The New Jersey Senate has approved a measure urging a state judge to reject a controversial proposed settlement in environmental litigation with ExxonMobil over the Bayway Refinery, but not before debating whether voting for or against the measure posed an ethics issue for lawyer-legislators or compromised the judiciary's independence.
Jason Gottlieb and Michael Mix of Curtis, Mallet-Prevost, Colt & Mosle review guidance on arbitrator challenge procedures and standards, explore whether there is any way for challenge decisions to be made available to the public, and discuss potential abuses of the arbitration selection process.
In this Special Report from the New York Law Journal: "Evaluating the Advantages and Drawbacks of Emergency Arbitrators," "Take a Realistic Approach to Settlement Strategy and Mediation'," "'Second Circuit Makes It Easier to Avoid FINRA Arbitration" and "Arbitrator Challenges: Balancing Flexibility, Confidentiality and Efficiency."
Chad B. Holtzman, Ruth E. Harlow and Brian A. Berkley
Chad B. Holtzman, Ruth E. Harlow and Brian A. Berkley of Pepper Hamilton discuss broker-dealers' efforts to avoid otherwise mandatory arbitration before FINRA, and analyze a recent decision weighing in on the side of broker-dealers.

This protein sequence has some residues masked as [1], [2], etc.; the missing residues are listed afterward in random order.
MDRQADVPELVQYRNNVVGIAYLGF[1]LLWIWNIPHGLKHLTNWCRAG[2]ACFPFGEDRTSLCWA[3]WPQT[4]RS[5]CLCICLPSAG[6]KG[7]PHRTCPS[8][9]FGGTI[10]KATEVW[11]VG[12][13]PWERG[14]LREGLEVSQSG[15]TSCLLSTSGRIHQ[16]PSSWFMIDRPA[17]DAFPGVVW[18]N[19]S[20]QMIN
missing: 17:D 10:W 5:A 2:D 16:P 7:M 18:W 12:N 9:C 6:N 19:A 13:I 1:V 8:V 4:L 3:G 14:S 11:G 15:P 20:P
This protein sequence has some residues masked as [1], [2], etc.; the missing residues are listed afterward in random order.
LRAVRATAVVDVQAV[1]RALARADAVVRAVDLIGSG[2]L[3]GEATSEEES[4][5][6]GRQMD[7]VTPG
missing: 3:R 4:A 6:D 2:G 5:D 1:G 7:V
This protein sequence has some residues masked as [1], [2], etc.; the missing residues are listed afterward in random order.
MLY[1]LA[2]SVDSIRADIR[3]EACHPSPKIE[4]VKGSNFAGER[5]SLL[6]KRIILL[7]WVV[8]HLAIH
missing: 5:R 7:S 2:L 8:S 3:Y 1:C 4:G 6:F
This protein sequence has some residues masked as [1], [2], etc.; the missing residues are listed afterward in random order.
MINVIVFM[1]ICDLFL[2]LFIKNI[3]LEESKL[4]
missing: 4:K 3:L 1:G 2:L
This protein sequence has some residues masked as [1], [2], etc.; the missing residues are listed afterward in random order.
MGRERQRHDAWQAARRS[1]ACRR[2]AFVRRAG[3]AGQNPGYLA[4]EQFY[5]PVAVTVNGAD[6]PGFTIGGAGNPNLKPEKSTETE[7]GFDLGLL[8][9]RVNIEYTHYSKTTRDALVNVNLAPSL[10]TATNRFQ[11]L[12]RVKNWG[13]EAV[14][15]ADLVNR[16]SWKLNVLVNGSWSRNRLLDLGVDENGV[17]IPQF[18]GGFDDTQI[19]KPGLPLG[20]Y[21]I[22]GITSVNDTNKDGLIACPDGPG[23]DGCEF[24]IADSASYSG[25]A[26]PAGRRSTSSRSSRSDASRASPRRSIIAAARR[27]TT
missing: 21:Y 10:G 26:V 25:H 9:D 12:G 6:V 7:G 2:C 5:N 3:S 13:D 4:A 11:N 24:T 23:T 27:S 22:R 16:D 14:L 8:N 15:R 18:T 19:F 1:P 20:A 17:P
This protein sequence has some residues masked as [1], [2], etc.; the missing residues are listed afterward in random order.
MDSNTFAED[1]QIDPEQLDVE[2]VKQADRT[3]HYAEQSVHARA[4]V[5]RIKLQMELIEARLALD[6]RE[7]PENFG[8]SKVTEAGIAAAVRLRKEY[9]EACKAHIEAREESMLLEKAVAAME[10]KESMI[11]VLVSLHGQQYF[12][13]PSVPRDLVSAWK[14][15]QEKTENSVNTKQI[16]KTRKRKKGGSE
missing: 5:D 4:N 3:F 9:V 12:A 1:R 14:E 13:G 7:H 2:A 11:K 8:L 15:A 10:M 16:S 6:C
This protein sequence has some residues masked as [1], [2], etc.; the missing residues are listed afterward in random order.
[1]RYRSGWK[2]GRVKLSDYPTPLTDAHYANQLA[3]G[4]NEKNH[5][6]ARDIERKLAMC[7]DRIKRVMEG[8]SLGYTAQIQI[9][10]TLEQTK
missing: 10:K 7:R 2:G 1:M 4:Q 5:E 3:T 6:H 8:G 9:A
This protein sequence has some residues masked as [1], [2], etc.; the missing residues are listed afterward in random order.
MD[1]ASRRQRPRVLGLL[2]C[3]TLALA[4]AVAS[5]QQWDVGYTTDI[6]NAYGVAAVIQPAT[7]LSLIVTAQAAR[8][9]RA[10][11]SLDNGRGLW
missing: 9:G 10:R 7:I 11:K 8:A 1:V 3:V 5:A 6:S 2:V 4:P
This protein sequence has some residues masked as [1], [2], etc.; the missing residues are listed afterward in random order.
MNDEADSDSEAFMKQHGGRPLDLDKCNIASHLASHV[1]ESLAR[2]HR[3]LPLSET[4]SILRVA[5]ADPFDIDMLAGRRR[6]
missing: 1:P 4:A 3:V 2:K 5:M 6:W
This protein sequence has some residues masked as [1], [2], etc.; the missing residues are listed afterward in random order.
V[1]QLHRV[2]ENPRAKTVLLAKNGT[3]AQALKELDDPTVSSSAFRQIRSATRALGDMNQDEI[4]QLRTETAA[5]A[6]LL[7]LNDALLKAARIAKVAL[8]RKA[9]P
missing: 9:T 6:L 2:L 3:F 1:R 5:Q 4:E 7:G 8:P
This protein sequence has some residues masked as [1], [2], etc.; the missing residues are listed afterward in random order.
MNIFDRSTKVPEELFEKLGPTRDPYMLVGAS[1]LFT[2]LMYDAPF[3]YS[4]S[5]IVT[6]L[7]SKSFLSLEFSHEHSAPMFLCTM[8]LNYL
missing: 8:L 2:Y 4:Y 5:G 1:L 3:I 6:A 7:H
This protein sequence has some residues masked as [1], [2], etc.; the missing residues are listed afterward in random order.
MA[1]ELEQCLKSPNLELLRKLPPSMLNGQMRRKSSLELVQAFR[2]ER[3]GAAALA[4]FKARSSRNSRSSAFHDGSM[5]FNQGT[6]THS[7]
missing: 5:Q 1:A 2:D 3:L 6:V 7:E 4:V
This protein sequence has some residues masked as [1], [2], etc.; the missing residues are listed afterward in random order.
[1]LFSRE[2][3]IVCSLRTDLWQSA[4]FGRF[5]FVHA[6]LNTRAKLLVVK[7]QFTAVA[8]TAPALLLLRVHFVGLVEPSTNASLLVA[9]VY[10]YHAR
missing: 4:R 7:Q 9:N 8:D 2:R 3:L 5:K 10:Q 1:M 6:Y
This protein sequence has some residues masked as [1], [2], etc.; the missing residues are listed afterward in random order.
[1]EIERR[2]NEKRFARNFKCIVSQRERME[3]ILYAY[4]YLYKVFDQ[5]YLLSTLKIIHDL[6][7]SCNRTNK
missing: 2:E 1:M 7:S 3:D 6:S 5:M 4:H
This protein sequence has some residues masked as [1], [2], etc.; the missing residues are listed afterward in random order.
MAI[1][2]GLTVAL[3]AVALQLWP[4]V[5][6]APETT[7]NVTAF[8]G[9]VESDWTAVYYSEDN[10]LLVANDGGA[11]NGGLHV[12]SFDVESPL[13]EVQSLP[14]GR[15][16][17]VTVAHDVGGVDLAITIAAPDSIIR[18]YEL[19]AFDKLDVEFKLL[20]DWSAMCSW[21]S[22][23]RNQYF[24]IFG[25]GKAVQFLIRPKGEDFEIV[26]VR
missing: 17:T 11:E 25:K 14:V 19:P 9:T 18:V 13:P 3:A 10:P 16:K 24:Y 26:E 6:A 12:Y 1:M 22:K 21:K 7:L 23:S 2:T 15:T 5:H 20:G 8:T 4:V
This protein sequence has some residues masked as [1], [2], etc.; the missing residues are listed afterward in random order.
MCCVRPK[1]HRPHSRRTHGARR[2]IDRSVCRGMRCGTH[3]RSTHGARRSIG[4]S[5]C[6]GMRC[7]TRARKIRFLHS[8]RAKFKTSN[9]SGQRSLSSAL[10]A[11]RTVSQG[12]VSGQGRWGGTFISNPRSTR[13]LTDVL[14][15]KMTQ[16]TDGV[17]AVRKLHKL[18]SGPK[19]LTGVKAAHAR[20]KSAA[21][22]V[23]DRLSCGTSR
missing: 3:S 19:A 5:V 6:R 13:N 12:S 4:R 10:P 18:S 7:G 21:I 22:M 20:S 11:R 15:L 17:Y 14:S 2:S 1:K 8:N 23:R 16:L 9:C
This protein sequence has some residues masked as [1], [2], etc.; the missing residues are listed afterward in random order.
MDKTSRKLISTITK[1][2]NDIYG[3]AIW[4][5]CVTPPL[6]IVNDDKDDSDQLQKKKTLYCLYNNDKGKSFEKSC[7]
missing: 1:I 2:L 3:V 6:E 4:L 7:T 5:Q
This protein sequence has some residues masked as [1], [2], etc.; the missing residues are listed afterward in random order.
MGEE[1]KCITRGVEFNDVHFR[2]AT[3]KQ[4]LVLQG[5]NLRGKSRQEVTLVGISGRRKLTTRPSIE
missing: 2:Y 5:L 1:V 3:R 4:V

Mark E. Segall, a mediator and arbitrator with JAMS, explores how parties should evaluate litigation opportunity and risk, and how mediation should be conducted to maximize the chances that an acceptable settlement will be achieved.
Edna Sussman of SussmanADR and Alexandra Dosman of the New York International Arbitration Center write: A review of information from the arbitral institutions reveals that parties are, in fact, using emergency arbitrator mechanisms, and that in certain circumstances the use of emergency mechanisms within the arbitral system will be preferable to going to a national court for interim relief.
Although a divorcing lesbian couple couched their arguments on standing entirely in New York statutory and common law, a Family Court judge applied California law, where they had lived when their children were born, concluding that the non-biological mother has standing to seek custody and visitation.